November 16, 2015

BPI staff member, Meghan McCormick, tells the story of how a small pipe leak caused a large water leakage issue that took longer than expected to resolve.


After a day away from our apartment my family returned to find the wallpaper in our bathroom was bubbled out like a water balloon. Since it was late and we didn’t see any other damage we waited until morning to call maintenance. In the morning the bubble of water was gone and the wallpaper was wrinkled from having expanded. Now there were water spots on the ceiling above the bathtub, on the ceiling and wall in our closet and the carpet in the closet was wet. Over the course of an hour the water spot on the closet ceiling tripled in size as I left many messages for maintenance expressing the urgency. I frantically pulled everything out of our closet as water started to drip from the light bulb socket. I feared the ceiling might collapse.

Naturally this happened on a holiday—Labor Day—so no one was working at the complex. It took two and a half hours for maintenance to arrive. After a quick inspection the maintenance worker opened a small hatch above the bathtub. He discovered the pipe leading from the drain of the bathtub in the apartment above us was leaking. He used JB Weld to do a temporary fix and stop the leak.


While the worker was there I asked him what would be done to take care of the moisture in the ceiling and wall. He said it wasn’t a big deal and that a fan would be able to dry things up. He brought in a commercial sized fan to dry the carpet, and said the fan would also dry the wall. Prior to working for BPI I would have been skeptical, but would have lacked the knowledge to know this isn’t true and lacked the confidence to press the issue.

The next day, Tuesday, the same maintenance worker came back along with another worker. The second worker acknowledged that the ceiling and wall needed to be cut open to air out the moisture and to see if there was any other type of damage. Approximately 2 x 3 foot sections of sheetrock were cut out of the ceiling and the wall. The leaking portion of the pipe was cut and replaced with a new piece of pipe to properly fix the cause of the problem.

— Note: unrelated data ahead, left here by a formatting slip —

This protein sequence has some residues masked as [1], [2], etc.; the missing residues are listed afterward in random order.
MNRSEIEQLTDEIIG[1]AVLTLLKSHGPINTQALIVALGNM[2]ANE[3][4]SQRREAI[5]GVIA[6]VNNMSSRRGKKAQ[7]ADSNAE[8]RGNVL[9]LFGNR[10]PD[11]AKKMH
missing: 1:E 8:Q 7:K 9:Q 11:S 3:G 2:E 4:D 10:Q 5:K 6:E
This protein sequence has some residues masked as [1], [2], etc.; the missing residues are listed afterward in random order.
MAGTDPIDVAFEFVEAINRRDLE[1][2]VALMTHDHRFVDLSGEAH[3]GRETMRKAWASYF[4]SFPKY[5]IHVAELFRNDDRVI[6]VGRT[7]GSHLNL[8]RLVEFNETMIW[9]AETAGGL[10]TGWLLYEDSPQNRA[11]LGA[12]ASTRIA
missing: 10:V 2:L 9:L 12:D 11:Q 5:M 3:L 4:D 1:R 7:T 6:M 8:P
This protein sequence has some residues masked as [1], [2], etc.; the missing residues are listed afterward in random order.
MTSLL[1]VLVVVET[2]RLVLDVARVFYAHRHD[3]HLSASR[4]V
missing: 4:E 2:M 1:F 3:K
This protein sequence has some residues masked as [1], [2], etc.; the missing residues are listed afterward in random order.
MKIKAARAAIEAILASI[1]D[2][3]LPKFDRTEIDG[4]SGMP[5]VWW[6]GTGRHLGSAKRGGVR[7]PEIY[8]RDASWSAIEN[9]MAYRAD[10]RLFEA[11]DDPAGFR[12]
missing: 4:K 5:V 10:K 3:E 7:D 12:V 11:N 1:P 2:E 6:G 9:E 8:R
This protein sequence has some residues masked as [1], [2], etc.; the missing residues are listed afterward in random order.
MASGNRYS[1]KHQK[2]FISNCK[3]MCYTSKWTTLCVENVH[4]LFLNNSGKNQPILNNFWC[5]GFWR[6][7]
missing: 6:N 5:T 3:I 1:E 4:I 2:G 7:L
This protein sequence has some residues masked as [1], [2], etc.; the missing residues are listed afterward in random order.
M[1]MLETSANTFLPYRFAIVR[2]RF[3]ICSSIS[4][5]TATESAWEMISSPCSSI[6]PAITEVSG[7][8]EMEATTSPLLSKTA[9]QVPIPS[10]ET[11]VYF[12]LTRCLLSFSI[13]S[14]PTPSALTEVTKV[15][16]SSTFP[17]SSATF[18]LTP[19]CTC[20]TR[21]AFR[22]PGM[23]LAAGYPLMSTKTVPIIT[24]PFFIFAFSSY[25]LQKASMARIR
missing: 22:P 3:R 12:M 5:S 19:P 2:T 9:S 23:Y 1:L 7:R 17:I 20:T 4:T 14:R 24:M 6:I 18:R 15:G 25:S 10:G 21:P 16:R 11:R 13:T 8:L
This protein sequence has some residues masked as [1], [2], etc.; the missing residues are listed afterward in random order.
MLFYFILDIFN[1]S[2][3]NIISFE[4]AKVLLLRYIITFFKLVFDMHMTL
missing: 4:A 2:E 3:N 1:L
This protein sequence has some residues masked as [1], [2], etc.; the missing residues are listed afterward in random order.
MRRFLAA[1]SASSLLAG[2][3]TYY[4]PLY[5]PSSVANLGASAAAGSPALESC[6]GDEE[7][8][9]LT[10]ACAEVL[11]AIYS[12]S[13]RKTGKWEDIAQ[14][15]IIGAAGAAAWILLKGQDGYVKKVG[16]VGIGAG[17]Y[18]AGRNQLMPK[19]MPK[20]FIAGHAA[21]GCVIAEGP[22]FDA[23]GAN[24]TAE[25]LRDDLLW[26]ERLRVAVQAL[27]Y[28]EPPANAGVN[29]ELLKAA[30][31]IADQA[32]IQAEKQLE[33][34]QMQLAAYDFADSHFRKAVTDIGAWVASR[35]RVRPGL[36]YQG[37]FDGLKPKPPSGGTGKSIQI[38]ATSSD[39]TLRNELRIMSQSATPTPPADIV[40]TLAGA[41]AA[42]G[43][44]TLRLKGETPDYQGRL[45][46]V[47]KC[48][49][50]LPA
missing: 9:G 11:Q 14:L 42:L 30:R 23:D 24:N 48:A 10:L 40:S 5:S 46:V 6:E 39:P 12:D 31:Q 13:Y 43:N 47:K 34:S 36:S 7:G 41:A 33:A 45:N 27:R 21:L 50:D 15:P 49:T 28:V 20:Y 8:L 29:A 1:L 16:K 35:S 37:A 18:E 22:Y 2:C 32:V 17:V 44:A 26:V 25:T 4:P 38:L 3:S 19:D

I was told they would cut new pieces of sheetrock and put them back up the next day. When I asked about airing out the moisture I was told again that a fan pointing at the closed wall in the closet would dry it up and a day of being open would allow the wall and ceiling in the bathroom to dry. I knew there was no way all of that moisture soaked into the wood and surrounding sheetrock would be dry in that amount of time or that a fan blowing on a closed wall could dry the moisture built up on the inside of the wall, so I pushed the issue.

I asked maintenance to leave everything open until the end of the week. That gave us three days to direct the fan at the open wall cavity and ceiling to help it dry. Consulting with another BPI employee with a wealth of technical knowledge, I was advised to leave both areas open longer and was lent a moisture reader to gauge dampness. I told maintenance to wait to repair the bathroom until the following week, which gave it an additional four days to dry. Using the moisture reader on Friday I saw that the moisture levels were well above what they should be. Maintenance clearly did not have a working knowledge of home performance and was not thinking about the mold growth and damage that would occur if the wall and ceiling were closed up that way.

It was very frustrating to know there was no regard for this issue that can seriously affect the health of my family as well as the people in the apartment above us. Within three days the moisture meter showed the moisture levels in both the ceiling and wall were acceptable. Basic building science and a little extra time were all that was needed to prevent major consequences.

Through this experience I gained a valuable perspective on how beneficial general home performance knowledge can be to a homeowner and to anyone performing work on homes. I’m thankful I was able to properly direct repairs.

BPI certified professionals are trained to recognize how moisture levels and health and safety are related. Find a BPI certified professional in your area.

Want to learn more about house-as-a-system home performance? Check out the Building Science Principles (BSP) Reference Guide and educate yourself as a homeowner so you too can avoid getting in a tight situation.

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